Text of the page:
Hwy 62 Open Studio Art Tours
October 9/10, 16/17, 23/24, 2021
As autumn sweeps through the mountainous Hi-Desert, the wind-blown trails are accentuated by region-specific artworks: The Hwy 62 Open Studio Art Tours is an annual celebration of artists residing within the Morongo Basin. From the Morongo Valley to the remote stretches of Wonder Valley, these desert dwellers open their home studios to the public every October in order to showcase and sell works, offering intimate glimpses into their creative processes.
For ease of route planning, visitors are provided with catalogues that include a directory of participating artists, as well as maps marked with studio locations. Begun by a handful of 29 Palms’ artists in 2001, the Art Tours is now in its 20thyear and has grown to include several hundred makers. Although the participants spend the greater part of a year preparing for these short-lived weekends, the tours tend to attract thousands of visitors and potential collectors, making it well worth their efforts.
John Henson’s Joshua Tree
During the event’s first weekend, a curiously mesmerizing event took place at the Scranch studio in Wonder Valley. Spectators from near and far convened – literally – in the middle of nowhere. The occasion? A performance by the primitive, neo-Dadaist group known as The L.A. Mudpeople, a troupe of Los Angeles performance artists founded and led by Mike M. Mollett more than a quarter century ago.
Indeed, the Mudpeople seemed to have emerged straight from the desert’s own rocky bowels. Scantily clad in tattered cloths that blended into the sun-bleached landscape, the troupe was a magnet for perplexed bystanders who happened to gaze upon the six performers. Communicating, ever so slowly, through a Tai-chi like language, the sextet’s naïve, timeless movements seemed to mimic the afternoon breeze as a novel way of connecting with the desert environment.
An L.A. Mudperson, photo by Matt Gush
Incidental props included a ramshackle teepee installation, around which a giant ball, made of cloth, was rolled, its layers unraveled across the sand. Peering out of rock-shaped mudheads, the crude clan functioned within an insular vortex in which the surrounding audience played no part whatsoever. Like little specks amid a barren landscape under an infinite cerulean sky, the Mudpeople seemed to have been borne out of a moment from a foreign era into a foreign land.
Valerie Davis studio
In nearby Yucca Valley, iridescent cobblestones led to the entrance of an enchanting fantasyland for adults imagined by artist Valerie Davis. Her cave-like domain brimmed with hypnotic mandalas, Selenite wands, and alien-esque sculptures, which Davis calls Planimerals. These oozing, shimmery sculptures, made from both organic and inorganic materials, evoke transcendental beings with an “evolved consciousness.” Spawned from decayed tree stumps, the creatures’ apertures burst with gleaming gemstones. Also on display was a large wall-hung mandala, textured with crumpled tissue and acrylic, representing an Earth goddess and her cyclical connection to animal spirits. If stared at for a spell, its perfectly symmetrical forms created the optical illusion of rotation.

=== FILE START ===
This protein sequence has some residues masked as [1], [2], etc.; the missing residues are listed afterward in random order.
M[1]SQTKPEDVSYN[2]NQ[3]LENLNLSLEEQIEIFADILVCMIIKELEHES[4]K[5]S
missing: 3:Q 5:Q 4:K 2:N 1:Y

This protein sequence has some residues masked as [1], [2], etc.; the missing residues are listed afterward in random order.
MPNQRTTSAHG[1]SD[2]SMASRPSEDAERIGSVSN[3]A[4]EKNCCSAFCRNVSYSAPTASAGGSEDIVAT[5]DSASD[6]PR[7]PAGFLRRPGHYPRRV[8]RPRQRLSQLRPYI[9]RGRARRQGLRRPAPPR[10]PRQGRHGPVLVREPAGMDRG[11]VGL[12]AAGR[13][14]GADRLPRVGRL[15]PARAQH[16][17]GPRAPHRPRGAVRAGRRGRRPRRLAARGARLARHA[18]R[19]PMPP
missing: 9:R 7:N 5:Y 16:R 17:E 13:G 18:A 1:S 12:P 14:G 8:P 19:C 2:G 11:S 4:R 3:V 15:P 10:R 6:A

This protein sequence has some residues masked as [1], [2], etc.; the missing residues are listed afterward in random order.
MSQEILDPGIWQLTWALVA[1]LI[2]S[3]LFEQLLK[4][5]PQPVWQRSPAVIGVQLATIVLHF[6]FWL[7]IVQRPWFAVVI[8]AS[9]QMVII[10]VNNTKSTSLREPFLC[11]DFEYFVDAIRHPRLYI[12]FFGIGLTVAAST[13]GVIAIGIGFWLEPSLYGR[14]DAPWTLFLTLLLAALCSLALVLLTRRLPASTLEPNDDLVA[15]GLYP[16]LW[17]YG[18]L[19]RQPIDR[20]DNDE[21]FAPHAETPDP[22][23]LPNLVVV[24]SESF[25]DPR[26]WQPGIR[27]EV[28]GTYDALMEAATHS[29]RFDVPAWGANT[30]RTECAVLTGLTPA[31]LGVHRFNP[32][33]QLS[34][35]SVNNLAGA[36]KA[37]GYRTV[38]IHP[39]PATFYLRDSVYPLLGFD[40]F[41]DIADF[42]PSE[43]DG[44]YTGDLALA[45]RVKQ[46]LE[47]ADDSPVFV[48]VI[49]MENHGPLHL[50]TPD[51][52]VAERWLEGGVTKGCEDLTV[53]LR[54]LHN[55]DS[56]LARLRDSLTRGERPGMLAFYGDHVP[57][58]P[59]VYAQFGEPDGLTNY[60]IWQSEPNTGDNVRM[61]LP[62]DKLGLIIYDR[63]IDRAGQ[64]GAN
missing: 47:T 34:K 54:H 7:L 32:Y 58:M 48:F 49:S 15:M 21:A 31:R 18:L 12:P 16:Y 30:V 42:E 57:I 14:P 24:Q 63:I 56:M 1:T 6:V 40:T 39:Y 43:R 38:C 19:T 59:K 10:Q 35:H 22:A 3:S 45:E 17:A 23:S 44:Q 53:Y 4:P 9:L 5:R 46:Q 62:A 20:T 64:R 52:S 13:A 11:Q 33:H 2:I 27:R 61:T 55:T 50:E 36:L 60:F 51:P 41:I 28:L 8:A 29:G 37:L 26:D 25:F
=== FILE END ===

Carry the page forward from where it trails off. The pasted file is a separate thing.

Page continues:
Gubby Beck’s Rustic Range
Another Yucca Valley studio, Sweet Rock Ranch, was home to several artists, including Gubby Beck and John Henson. Beck, a seasoned welder, plays with the shadows and angles of shapes to create both small and life-size geometric sculptures. Her process is free flowing, beginning with steel rods that eventually morph into rusted pyramidic and tribal shapes. Beck’s interpretation of the scorpion, composed of arcs that spiral upward into tails, cast ambiguous shadows across the sandy ground.
The property’s owner, Henson, paints with nails: Portraits, desert landscapes and critters are meticulously rendered from nails hammered into wood panels. Akin to pointillism, thousands of nails are applied in dotted patterns to form Henson’s photorealistic images. Displayed upon various rustic walls were also familiar images, including pop culture icon Andy Warhol, life- size jackrabbits and classic landscape scenes featuring the iconic Joshua tree.
John Henson’s Warhol
At a tour stop in Joshua Tree, animal skull painter Douglas Blanc offered visitors a more candid view of his studio. Squeezed paint tubes, brush and felt marker filled coffee cans, with soiled rags, props, sketches and various tool compartments nakedly splayed across worktables to reveal Blanc’s everyday process. Rendered on woodgrain and sealed with a satin sheen, it’s as if these meticulously constructed craniums are Blanc’s private study in desert zooarchaeology. Completed works were displayed salon style on his studio walls for a final diagnosis.
Douglas Blanc studio
Perusing various studios in the Art Tours gives one an indelible impression of the artistic diversity that teems throughout the Hi-Desert, the Mojave’s resounding influence over its creators also apparent. This unique community spirit, with artists of various practices able to share space together, is only made possible by virtue of a smaller population.
Cover image: The L.A. Mudpeople, photo by Matt Gush; all images courtesy of the author unless otherwise noted.